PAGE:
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Introduction & Pictures
Testicular cancer is a form of cancer that develops within the testes.
The testicles or testes are two male glands located inside the scrotum (a loose bag of skin beneath the penis). They are part of the male reproductive system and the endocrine system, producing sperm and male hormones. Testicular cancer begins in the testes cells. Normally, the testes cells grow and divide in a regulated manner. Only a specific number of cells are produced in order to keep the testes healthy and functioning properly. When this process is impaired, the cells grow and divide uncontrollably and in an exaggerated fashion, causing tumors to form. The type of tumor that represents an abnormal mass or growth (which can invade and destroy the adjacent tissues and organs if not treated, and can cause death) is called cancer.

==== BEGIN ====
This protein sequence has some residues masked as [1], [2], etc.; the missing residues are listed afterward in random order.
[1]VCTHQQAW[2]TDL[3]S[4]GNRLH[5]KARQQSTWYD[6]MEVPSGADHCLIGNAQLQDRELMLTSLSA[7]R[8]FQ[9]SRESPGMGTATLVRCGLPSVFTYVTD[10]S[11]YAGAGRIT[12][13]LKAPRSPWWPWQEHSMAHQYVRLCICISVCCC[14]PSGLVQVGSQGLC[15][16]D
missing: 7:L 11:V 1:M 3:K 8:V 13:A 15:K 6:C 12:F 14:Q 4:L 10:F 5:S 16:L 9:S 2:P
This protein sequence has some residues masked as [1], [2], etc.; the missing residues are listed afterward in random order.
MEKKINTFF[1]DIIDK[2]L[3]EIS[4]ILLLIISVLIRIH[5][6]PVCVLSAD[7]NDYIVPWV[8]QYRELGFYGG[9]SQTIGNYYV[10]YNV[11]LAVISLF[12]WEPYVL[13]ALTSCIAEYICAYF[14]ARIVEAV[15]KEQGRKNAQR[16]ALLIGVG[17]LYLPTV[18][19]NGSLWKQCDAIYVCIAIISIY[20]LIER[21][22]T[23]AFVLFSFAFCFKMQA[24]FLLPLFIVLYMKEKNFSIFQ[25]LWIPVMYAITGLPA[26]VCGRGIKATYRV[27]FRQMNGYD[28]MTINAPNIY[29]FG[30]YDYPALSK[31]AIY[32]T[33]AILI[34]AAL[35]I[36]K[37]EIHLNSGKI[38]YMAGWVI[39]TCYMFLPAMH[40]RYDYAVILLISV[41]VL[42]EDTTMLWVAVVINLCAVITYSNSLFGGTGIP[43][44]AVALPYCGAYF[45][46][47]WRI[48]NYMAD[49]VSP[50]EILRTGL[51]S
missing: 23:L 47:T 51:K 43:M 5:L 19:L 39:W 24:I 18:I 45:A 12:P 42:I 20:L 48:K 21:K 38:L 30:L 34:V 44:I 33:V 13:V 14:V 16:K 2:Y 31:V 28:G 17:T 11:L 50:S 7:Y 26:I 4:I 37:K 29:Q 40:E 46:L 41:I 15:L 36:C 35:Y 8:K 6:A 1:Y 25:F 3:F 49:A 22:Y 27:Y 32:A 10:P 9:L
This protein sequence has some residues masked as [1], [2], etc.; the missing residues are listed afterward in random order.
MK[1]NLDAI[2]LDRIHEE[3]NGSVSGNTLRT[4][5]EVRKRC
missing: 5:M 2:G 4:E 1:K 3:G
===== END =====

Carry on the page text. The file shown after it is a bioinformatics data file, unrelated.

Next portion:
Testicular cancer is a rare form of cancer, representing only 1 percent of all male cancers (in men of all ages) and 5 percent of all male genitourinary system cancers. However, testicular cancer is the most common form of cancer in men between the age of 15 and 35, and the second most common malignancy in men between the age of 35 and 39. In rare cases (3 percent), testicular cancer can also develop in young boys.
Testicular cancer usually develops in one testis, but between 2 and 3 percent of testicular cancer cases develop in both testes either at the same time or successively.
Not long ago, testicular cancer was considered a difficult and dangerous type of cancer, but today it is more effectively diagnosed and treatment options have greatly increased the survival rate of men with testicular cancer.
Article by Alina Morrow, MS
Page Covers: What is testicular cancer?
Illustration of testicles and penis.
Side view, male reproductive and urinary organs, testicular tumor highlighted.
Three rendered Illustrations of how cancer cells appear. The lower right is an actual cancer cell under high-scale magnification.
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